I have been doing this for at least four weeks and I have seen significant muscle gain.

    5 Comments:

    Blogger mingerspice said...

    Your post inspired me to start lifting again. I had been avoiding it because I can't get reading done while lifting, but I now realize that sometimes you can't multitask, you just have to do the one thing.

    9/30/2006 1:26 AM  
    Blogger Matt said...

    You know what, it might sound crazy but when I read I lift free weights to work on my biceps!

    9/30/2006 1:12 PM  
    Blogger mingerspice said...

    Hehe. That sounds like a good idea. I guess I could technically read while doing lower body workouts also. Oh the list of things one can do while reading just grows and grows. :)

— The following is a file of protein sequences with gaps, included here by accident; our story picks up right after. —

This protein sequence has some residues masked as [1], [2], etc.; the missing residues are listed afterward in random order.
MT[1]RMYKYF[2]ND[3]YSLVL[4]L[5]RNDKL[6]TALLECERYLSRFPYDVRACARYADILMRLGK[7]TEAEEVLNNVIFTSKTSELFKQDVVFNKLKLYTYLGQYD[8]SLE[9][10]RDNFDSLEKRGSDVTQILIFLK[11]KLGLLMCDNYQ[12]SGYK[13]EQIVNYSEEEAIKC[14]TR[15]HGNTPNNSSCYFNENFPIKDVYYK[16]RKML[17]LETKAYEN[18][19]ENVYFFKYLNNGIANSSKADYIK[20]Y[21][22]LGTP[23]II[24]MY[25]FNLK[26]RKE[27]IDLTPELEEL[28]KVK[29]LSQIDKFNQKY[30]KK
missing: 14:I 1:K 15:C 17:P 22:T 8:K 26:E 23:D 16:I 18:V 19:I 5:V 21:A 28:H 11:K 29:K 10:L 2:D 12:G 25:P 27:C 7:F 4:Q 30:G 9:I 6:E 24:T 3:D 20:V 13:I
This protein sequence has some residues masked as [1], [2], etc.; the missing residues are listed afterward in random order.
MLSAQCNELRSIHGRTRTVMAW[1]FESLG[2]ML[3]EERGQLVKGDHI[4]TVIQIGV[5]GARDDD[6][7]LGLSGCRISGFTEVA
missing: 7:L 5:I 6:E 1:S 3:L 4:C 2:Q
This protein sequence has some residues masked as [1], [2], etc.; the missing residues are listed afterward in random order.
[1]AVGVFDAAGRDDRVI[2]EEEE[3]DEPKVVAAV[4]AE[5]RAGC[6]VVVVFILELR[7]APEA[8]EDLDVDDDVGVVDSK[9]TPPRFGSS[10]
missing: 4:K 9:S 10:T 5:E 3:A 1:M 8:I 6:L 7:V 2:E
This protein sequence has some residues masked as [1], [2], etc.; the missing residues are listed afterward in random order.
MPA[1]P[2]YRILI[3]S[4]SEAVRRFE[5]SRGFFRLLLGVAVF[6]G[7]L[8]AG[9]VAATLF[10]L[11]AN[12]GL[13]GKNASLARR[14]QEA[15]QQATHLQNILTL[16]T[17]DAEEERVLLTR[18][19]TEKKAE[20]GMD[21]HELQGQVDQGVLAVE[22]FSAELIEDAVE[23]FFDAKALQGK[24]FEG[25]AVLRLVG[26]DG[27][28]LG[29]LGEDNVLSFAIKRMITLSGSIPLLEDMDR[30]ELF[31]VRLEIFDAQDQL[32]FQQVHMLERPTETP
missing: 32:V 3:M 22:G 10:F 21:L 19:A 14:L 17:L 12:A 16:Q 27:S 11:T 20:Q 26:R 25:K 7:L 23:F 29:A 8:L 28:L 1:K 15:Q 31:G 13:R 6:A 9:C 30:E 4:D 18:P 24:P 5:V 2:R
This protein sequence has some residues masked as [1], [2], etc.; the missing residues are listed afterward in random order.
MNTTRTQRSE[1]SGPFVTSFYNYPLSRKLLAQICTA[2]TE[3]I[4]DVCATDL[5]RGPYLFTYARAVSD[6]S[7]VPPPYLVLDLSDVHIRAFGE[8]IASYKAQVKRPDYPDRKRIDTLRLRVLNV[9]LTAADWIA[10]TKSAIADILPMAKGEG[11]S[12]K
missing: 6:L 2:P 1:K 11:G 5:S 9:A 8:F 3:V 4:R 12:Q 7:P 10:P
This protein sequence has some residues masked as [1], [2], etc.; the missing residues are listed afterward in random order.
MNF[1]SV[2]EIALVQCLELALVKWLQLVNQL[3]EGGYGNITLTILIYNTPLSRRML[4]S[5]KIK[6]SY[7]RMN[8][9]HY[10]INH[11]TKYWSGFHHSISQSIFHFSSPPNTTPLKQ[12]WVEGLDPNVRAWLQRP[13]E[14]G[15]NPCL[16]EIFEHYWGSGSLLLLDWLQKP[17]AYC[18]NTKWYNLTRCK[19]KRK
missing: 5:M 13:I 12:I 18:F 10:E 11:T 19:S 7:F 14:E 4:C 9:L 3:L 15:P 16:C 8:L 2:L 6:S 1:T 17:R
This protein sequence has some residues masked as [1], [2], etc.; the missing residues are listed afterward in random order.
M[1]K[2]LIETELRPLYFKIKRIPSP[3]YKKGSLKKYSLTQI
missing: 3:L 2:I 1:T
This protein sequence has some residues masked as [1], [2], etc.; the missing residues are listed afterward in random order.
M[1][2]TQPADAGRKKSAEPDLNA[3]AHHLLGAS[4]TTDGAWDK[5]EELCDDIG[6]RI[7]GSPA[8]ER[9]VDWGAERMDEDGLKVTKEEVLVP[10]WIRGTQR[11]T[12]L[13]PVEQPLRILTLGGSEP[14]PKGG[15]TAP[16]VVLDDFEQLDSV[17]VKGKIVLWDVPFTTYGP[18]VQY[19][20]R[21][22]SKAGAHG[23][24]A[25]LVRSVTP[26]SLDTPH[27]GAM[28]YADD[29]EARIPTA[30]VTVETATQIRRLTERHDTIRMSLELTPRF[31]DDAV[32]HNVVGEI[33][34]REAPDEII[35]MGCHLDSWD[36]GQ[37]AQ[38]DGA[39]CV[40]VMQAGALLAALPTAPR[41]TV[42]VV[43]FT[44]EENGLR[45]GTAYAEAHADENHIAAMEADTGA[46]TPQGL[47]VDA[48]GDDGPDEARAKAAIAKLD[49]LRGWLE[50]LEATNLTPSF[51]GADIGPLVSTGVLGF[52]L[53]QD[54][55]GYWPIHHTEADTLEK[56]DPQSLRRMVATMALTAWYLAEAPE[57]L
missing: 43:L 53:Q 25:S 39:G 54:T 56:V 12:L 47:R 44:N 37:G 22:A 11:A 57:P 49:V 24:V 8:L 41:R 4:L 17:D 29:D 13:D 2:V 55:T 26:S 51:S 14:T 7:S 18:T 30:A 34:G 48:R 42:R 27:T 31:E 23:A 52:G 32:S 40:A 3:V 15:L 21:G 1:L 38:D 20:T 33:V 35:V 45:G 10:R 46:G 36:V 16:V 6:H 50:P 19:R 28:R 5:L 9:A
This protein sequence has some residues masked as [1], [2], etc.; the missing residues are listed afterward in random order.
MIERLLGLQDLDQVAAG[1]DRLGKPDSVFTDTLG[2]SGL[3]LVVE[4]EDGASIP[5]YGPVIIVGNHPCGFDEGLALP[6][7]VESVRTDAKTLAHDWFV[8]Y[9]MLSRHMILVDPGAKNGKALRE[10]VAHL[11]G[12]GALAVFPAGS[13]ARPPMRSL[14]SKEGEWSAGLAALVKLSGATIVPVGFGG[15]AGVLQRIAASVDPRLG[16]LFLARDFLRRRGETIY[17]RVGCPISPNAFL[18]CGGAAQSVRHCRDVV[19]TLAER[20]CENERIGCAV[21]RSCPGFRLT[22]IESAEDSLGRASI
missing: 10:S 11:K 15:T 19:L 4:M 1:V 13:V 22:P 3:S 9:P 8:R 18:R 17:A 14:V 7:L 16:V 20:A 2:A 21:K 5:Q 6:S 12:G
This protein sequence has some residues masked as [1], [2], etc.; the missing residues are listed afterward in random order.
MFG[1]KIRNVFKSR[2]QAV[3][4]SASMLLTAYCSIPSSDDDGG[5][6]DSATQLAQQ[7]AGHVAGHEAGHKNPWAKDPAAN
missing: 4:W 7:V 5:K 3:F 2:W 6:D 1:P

10/01/2006 11:54 PM  
    Blogger Jef said...

    I wish that I could eat like that, but my body just doesn't respond in the same way. It seems to want to horde any processed food as fat.

    I have a friend who is a personal trainer, and every few months he tells me he has the new workout that is the apotheosis of fitness. It's typically the opposite of the previous eureka workout, so I have to laugh.

    10/03/2006 9:54 AM  
    Blogger Matt said...

    I don't strictly adhere to this diet though I make sure I eat food from every major nutrition groups. I no longer have big meals but have snakcks--so I'm munching all the time throughout the day! :)

    10/03/2006 3:29 PM